Arts & Culture of Panama

Exploring the Arts & Culture of Panama

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Guna women of Panama’s San Blas Islands have for generations created embroideries called molas that honor tradition and are passed down through local artists to future generations, showcasing the rich Arts & Culture of the region. Although mass market versions with Coca-Cola logos or pop culture images may be commonplace, local artisans keep this practice alive by preserving tradition for future generations.

Contemporary Panama is a melting pot, evidenced by its vibrant art & culture scene. From multidisciplinary artists to culinary establishments elevating traditional Panamanian dishes, here are a few highlights worthy of exploration.

1. BioMuseo

The Smithsonian Tropical Research Institute collaborated with architect Frank Gehry to establish Panama’s inaugural museum dedicated to biodiversity: BioMuseo. Set on an island, Amador Causeway protects the entrance to Panama Canal from being struck.

Visitors enter into a gallery devoted to biodiversity with dramatic sculptural spaces and immersive audiovisual presentations that encourage exploration. After exploring, other galleries display Panama’s diverse natural habitats–Panamarama provides an introduction to biodiversity while Worlds Collide discusses how Panama rose from the sea, uniting North and South America while separating two oceans.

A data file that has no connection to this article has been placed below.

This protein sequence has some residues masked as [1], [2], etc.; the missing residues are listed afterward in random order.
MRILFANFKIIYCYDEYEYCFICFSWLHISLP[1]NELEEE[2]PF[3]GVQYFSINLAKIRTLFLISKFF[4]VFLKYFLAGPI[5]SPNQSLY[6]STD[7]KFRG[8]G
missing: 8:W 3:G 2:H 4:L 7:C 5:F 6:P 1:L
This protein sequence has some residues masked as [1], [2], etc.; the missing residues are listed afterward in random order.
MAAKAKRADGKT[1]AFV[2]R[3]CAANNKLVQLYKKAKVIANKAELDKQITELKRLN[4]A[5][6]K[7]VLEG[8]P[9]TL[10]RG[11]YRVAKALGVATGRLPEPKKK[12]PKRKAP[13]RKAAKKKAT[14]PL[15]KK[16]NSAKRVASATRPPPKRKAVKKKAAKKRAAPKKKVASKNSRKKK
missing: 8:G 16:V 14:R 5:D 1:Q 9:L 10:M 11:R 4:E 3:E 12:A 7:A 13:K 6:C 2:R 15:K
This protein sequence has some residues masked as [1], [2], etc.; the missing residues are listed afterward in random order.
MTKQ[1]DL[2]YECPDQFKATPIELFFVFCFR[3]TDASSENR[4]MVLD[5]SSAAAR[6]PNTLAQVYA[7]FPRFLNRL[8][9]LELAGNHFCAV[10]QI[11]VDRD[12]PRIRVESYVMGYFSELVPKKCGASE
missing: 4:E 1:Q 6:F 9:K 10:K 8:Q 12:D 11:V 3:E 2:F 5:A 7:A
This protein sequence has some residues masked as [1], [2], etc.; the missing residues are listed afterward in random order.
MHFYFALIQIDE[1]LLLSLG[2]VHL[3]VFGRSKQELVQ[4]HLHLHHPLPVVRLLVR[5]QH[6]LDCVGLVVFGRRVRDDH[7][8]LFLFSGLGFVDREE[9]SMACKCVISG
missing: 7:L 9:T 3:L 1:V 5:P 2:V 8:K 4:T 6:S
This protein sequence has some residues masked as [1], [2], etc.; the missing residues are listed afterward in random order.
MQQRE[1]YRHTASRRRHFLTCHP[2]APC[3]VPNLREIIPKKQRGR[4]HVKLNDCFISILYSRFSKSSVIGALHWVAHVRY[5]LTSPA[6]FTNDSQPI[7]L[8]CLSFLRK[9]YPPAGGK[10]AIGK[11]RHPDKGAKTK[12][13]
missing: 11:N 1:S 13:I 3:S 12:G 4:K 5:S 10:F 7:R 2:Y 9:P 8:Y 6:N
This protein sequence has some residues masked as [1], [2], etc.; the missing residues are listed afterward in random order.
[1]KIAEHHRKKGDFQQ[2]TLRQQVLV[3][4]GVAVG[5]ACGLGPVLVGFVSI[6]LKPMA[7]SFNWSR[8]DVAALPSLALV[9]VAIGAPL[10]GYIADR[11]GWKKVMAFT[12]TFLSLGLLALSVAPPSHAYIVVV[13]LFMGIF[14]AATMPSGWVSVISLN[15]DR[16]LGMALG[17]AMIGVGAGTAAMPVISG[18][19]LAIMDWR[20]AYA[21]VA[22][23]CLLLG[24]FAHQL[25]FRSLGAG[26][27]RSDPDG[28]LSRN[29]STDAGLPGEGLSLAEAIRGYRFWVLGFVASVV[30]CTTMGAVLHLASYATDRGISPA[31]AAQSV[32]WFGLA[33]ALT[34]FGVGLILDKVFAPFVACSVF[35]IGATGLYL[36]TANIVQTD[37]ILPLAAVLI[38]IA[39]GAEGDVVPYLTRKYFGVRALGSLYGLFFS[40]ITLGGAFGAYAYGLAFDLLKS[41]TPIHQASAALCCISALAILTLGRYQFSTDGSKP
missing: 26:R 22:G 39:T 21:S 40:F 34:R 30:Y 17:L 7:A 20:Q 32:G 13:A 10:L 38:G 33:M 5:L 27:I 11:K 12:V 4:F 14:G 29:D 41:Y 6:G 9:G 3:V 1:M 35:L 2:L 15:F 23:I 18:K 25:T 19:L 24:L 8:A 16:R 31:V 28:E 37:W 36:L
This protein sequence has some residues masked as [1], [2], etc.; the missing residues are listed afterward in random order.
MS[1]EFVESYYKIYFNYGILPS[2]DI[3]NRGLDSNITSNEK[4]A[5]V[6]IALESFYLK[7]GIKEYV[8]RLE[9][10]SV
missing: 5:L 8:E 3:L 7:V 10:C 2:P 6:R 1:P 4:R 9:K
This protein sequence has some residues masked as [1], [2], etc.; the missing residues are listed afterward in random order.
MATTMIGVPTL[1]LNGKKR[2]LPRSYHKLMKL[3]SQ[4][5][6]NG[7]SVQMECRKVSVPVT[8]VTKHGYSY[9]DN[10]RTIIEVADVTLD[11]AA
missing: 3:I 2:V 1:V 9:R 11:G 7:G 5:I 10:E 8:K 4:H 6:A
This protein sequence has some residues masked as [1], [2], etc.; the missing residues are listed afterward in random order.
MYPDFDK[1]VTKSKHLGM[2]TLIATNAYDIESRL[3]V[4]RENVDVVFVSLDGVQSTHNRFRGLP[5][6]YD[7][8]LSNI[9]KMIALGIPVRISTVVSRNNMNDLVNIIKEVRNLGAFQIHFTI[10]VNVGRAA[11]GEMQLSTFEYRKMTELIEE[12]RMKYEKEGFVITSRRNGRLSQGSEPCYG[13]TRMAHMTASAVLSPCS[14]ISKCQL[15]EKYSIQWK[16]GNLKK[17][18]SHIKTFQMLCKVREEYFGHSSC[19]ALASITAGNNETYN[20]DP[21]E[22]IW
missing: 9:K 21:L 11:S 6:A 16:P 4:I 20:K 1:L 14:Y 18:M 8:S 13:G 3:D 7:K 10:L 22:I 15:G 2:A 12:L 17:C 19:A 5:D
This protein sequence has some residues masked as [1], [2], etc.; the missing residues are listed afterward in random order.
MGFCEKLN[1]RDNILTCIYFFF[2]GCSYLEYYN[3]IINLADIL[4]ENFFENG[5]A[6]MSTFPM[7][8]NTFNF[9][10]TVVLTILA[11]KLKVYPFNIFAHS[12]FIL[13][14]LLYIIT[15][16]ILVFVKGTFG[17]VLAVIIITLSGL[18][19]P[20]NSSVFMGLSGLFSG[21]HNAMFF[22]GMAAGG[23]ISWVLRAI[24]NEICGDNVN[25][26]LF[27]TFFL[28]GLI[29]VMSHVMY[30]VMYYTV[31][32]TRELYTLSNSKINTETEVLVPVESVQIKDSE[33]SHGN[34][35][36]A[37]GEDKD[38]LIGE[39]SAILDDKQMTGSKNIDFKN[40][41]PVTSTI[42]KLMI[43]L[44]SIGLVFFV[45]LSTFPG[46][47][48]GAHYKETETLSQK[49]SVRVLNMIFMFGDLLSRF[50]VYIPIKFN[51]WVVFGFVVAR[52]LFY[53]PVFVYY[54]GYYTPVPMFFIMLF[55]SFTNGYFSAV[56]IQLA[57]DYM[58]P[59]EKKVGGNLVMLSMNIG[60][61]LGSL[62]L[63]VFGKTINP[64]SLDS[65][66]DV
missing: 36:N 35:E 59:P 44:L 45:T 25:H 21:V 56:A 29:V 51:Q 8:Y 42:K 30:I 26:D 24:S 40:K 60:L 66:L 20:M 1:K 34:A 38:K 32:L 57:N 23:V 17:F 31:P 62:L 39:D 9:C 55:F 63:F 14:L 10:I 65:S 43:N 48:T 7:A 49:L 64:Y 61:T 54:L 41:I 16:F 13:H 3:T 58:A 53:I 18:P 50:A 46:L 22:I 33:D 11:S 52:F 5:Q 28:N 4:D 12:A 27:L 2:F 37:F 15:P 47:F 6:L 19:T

Visitors to the museum can also gain insight into how the interbreeding of species impacted planet Earth’s biodiversity by altering ocean currents and weather patterns across Europe and Africa. Each gallery (plus one botanical garden) in this museum serves to raise visitors’ awareness about Arts & Culture as they impact it – with an aim of encouraging visitors to protect it in turn. Since October 2014, it has been open for business.

2. MAC Panama

MAC (Museum of Contemporary Art Panama), is one of Panama’s foremost cultural centers, hosting exhibitions, performances, and collections. Situated in Casco Viejo’s historic district it remains one of the capital city’s top visitor draws.

Recent years at MAC have witnessed several notable exhibitions by female artists. Teresa Icaza and Coqui Calderon’s retrospectiva “Trazos perceptivos” (perceptual threads) demonstrated the contributions made by Panamanian women artists, while Sandra Eleta’s Portobelo showed remarkable portraits from residents in Portobelo town.

MAC has hosted various cultural events and activities for locals, such as Arte para la Vida (2000) by Olga Donde and Reflexiones sobre L’art en Latinoamerica (2003) by Olga Donde. Furthermore, its permanent collection showcases works by both international and local artists; most notably Liliana Porter from Argentina with sculptures known as Experiment Furtiva (2015) as well as 1964 installation from Jorge Lopes are some notable pieces.

3. Weil Art Gallery

The Weil Art Gallery features the vibrant artworks of Panamanian artist Barbara Weil as well as those by other contemporary Latin American artists. Her art features bold paintings and sculptures in block colors; their philosophy centers around supporting and promoting new artists – they consider themselves to be “mother galleries”.